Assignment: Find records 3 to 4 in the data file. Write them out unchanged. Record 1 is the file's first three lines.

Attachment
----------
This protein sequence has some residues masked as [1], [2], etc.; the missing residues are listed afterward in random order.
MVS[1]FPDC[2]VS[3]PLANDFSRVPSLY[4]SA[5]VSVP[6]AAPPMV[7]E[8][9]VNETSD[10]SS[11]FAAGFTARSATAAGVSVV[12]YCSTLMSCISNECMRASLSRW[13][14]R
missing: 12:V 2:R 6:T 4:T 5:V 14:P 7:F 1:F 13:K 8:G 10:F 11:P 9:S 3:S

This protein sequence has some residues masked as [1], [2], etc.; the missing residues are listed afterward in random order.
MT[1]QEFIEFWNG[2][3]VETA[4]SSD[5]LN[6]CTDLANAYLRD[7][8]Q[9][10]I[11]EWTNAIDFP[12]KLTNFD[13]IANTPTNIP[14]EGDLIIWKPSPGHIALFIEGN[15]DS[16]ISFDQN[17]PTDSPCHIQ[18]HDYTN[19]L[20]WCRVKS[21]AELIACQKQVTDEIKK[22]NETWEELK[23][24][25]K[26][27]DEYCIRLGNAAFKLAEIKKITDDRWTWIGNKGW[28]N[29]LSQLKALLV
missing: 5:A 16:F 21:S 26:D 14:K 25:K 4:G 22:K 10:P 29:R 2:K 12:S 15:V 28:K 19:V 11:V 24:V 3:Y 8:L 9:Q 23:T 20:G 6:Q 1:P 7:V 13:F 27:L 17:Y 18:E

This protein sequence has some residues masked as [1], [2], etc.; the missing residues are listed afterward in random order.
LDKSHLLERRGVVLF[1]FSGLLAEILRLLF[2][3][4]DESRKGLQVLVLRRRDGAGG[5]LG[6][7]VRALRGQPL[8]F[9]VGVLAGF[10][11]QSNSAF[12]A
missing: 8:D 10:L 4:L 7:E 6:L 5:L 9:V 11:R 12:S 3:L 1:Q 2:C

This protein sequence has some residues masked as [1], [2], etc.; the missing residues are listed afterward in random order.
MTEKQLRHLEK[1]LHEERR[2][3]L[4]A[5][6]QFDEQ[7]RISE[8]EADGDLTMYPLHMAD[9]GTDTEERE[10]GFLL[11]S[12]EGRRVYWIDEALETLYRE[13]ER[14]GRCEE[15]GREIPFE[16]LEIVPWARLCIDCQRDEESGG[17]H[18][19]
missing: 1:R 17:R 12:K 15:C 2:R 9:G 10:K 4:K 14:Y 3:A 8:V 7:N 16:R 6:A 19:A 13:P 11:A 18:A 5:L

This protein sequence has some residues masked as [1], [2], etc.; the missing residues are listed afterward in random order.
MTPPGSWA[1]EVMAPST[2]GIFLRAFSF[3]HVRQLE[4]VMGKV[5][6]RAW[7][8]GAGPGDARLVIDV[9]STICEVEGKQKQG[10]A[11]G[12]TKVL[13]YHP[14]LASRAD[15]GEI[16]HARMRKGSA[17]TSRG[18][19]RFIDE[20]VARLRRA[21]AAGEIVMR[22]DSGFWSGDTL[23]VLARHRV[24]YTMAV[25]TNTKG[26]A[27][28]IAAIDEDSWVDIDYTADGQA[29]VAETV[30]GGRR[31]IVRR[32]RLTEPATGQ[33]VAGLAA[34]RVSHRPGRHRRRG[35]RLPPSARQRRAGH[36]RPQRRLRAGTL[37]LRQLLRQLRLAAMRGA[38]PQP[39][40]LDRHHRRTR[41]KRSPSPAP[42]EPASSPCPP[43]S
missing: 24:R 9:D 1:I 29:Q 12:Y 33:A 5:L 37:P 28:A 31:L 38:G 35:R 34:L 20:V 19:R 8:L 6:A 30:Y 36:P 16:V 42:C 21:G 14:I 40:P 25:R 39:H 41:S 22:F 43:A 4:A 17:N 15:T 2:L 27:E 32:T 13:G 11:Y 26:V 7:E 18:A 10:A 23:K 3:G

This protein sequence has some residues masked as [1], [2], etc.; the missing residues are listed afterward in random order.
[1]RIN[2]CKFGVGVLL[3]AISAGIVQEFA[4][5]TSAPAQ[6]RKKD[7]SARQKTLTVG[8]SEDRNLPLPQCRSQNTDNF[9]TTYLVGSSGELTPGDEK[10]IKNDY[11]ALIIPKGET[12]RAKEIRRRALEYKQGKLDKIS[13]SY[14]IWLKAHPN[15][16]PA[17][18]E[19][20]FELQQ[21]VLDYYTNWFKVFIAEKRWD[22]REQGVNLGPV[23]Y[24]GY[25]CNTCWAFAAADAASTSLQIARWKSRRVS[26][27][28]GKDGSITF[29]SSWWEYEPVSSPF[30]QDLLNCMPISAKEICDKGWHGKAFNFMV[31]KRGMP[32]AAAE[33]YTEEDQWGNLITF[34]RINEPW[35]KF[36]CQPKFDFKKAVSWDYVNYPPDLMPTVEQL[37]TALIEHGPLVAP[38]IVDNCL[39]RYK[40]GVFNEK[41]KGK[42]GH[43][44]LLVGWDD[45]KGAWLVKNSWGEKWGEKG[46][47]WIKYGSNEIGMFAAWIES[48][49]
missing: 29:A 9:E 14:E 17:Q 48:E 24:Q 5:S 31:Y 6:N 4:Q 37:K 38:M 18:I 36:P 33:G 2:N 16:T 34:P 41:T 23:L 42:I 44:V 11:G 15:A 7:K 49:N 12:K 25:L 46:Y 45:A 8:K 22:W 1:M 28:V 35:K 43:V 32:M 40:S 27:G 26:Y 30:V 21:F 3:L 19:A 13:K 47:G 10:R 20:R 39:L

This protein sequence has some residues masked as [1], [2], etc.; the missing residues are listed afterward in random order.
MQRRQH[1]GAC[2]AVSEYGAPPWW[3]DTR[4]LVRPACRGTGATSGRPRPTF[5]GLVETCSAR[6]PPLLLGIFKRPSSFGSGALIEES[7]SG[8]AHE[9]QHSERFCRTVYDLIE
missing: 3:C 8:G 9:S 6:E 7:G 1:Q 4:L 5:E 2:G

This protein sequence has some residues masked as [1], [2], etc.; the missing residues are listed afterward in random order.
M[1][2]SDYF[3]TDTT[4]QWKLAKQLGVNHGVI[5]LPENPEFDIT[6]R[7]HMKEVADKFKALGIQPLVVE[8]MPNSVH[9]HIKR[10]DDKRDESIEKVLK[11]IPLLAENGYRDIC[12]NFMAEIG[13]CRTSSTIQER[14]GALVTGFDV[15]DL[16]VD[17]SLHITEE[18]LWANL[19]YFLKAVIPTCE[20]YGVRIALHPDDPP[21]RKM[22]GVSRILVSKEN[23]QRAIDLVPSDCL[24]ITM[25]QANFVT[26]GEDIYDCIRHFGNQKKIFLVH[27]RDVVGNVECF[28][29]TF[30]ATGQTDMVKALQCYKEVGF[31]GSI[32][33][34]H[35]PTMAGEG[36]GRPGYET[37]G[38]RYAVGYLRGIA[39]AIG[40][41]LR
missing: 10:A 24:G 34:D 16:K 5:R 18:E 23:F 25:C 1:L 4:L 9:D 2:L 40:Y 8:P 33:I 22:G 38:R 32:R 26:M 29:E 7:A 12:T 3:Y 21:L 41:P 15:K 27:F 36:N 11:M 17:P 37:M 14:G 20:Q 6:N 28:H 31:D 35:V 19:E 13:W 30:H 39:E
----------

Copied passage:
This protein sequence has some residues masked as [1], [2], etc.; the missing residues are listed afterward in random order.
LDKSHLLERRGVVLF[1]FSGLLAEILRLLF[2][3][4]DESRKGLQVLVLRRRDGAGG[5]LG[6][7]VRALRGQPL[8]F[9]VGVLAGF[10][11]QSNSAF[12]A
missing: 8:D 10:L 4:L 7:E 6:L 5:L 9:V 11:R 12:S 3:L 1:Q 2:C

This protein sequence has some residues masked as [1], [2], etc.; the missing residues are listed afterward in random order.
MTEKQLRHLEK[1]LHEERR[2][3]L[4]A[5][6]QFDEQ[7]RISE[8]EADGDLTMYPLHMAD[9]GTDTEERE[10]GFLL[11]S[12]EGRRVYWIDEALETLYRE[13]ER[14]GRCEE[15]GREIPFE[16]LEIVPWARLCIDCQRDEESGG[17]H[18][19]
missing: 1:R 17:R 12:K 15:C 2:R 9:G 10:K 4:K 14:Y 3:A 8:V 7:N 16:R 6:A 19:A 13:P 11:A 18:A 5:L